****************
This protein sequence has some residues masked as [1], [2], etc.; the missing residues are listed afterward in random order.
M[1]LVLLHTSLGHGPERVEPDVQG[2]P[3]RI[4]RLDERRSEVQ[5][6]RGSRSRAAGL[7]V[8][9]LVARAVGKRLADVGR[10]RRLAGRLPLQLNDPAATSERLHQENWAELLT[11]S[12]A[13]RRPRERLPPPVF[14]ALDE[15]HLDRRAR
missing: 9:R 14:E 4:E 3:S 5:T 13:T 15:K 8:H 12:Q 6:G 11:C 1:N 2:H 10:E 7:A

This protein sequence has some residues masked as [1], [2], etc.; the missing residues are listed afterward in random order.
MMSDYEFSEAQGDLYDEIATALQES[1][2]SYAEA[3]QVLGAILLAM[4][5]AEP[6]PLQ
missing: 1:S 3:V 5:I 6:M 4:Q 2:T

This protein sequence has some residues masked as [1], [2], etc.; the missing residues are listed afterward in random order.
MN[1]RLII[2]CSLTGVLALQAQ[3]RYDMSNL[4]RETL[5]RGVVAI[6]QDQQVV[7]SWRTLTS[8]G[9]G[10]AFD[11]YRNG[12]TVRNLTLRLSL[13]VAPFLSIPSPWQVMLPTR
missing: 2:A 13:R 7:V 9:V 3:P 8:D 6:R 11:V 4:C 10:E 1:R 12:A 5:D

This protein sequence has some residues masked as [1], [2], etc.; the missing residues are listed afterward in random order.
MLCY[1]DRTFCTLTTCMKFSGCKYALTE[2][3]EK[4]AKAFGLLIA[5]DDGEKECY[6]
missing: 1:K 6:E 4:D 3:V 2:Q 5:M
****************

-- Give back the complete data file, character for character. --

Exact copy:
This protein sequence has some residues masked as [1], [2], etc.; the missing residues are listed afterward in random order.
M[1]LVLLHTSLGHGPERVEPDVQG[2]P[3]RI[4]RLDERRSEVQ[5][6]RGSRSRAAGL[7]V[8][9]LVARAVGKRLADVGR[10]RRLAGRLPLQLNDPAATSERLHQENWAELLT[11]S[12]A[13]RRPRERLPPPVF[14]ALDE[15]HLDRRAR
missing: 9:R 14:E 4:E 3:S 5:T 13:T 15:K 8:H 12:Q 6:G 11:C 1:N 2:H 10:E 7:A

This protein sequence has some residues masked as [1], [2], etc.; the missing residues are listed afterward in random order.
MMSDYEFSEAQGDLYDEIATALQES[1][2]SYAEA[3]QVLGAILLAM[4][5]AEP[6]PLQ
missing: 1:S 3:V 5:I 6:M 4:Q 2:T

This protein sequence has some residues masked as [1], [2], etc.; the missing residues are listed afterward in random order.
MN[1]RLII[2]CSLTGVLALQAQ[3]RYDMSNL[4]RETL[5]RGVVAI[6]QDQQVV[7]SWRTLTS[8]G[9]G[10]AFD[11]YRNG[12]TVRNLTLRLSL[13]VAPFLSIPSPWQVMLPTR
missing: 2:A 13:R 7:V 9:V 3:P 8:D 6:R 11:V 4:C 10:E 1:R 12:A 5:D

This protein sequence has some residues masked as [1], [2], etc.; the missing residues are listed afterward in random order.
MLCY[1]DRTFCTLTTCMKFSGCKYALTE[2][3]EK[4]AKAFGLLIA[5]DDGEKECY[6]
missing: 1:K 6:E 4:D 3:V 2:Q 5:M